The prime minister of Greece has urged his people to support deeply unpopular austerity reforms in order to avoid a "catastrophic" bankruptcy.
George Papandreou made the appeal in an address to parliament on Sunday, at the beginning of three days of debate leading up to a crucial parliamentary confidence vote on his new cabinet.
Papandreou said the country's problems would not be solved by asking the International Monetary Fund to leave.
He said the country needed to be united on this issue, and called on the opposition to "stop fighting in these critical times, stop sending the image that the country is being torn apart".
"Showing that we are split is not helping us at all," he said.
Antonis Samaras, the main opposition leader, has called on Papandreou to step down to pave the way for elections and renegotiation of the bailout.
"Why is the government insisting on us supporting the mistake? It does not want consensus but complicity," Samaras said.
The cabinet hopes to push the reforms through by the end of June, but weeks of anti-austerity rallies on the steps of parliament have created political uncertainty and spooked investors who fear public rage may weaken the government's resolve.
Papandreou said the new Greek government would "correct injustices" that he said emerged with the implementation of the bailout deal, adding that he was ready to talk to the opposition regarding the issue of taxes.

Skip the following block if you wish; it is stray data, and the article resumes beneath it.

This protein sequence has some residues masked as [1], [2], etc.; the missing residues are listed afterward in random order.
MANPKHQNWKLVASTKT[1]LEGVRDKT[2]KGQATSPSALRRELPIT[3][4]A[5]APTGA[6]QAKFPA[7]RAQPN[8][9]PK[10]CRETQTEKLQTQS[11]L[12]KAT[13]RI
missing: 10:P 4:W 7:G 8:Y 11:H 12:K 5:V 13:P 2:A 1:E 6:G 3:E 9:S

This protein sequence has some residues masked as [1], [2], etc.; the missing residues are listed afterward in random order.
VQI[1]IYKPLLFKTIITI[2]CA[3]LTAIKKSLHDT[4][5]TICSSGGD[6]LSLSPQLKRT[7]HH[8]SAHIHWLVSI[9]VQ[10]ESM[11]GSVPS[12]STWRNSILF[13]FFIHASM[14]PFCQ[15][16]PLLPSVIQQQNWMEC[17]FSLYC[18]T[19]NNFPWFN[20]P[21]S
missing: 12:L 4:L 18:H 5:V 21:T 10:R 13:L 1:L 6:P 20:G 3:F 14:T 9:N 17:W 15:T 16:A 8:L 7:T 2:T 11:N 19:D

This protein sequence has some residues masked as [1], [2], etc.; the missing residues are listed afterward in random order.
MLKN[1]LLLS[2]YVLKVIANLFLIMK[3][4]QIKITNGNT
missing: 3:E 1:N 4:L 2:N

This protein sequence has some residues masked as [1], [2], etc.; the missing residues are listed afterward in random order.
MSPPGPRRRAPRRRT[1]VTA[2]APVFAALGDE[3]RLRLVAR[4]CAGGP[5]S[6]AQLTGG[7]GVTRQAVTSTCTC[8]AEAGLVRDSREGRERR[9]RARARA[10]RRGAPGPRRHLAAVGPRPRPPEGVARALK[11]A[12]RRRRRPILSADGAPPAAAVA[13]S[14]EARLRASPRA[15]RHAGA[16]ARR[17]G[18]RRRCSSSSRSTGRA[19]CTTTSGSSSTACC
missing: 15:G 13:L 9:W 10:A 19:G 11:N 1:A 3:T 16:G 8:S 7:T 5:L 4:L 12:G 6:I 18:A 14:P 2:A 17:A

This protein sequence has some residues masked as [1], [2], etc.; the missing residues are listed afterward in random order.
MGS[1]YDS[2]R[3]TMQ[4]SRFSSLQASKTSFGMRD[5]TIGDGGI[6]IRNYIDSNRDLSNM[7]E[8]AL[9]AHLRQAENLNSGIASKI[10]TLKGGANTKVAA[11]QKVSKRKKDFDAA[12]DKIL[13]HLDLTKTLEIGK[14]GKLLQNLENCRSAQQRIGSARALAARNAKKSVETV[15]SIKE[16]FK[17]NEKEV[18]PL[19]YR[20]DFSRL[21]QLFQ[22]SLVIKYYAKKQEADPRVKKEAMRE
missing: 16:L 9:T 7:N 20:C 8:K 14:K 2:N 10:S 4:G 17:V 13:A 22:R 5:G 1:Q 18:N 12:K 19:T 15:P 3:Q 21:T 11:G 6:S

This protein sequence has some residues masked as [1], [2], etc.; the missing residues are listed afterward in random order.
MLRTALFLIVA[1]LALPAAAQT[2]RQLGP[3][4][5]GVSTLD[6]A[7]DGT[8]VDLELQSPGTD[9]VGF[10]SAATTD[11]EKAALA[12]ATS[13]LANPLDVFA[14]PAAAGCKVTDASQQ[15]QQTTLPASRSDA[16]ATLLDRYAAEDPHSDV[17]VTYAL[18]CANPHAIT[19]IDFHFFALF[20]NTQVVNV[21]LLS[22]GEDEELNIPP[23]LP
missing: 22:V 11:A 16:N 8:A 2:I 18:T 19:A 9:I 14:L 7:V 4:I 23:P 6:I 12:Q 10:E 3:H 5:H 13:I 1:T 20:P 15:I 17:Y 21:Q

He confirmed that the country was in talks for a new bailout package that would be "roughly equal" to the first package of $155bn, which was agreed to in May.
He also called for a referendum to be held in the autumn on constitutional changes.
"We won't pay"
Outside parliament, protests continued for the 29th day against the proposed austerity measures. More than 10,000 people gathered on Sunday, chanting "We won't pay! We won't pay!"
Al Jazeera's Tim Friend, reporting from the capital, Athens, said: "The anger is deep and (protesters) resent having to pay the price for the mistakes of others as they see it, the mistakes of banks and financiers."
"The problem for the politicians here is they're being dictated to by the International Monetary Fund and events now taking place elsewhere in Europe with the euro zone finance ministers," our correspondent said.
"They are the ones now calling the shots. The Greeks really are having to simply comply and do what they say."
Source: Al Jazeera and agencies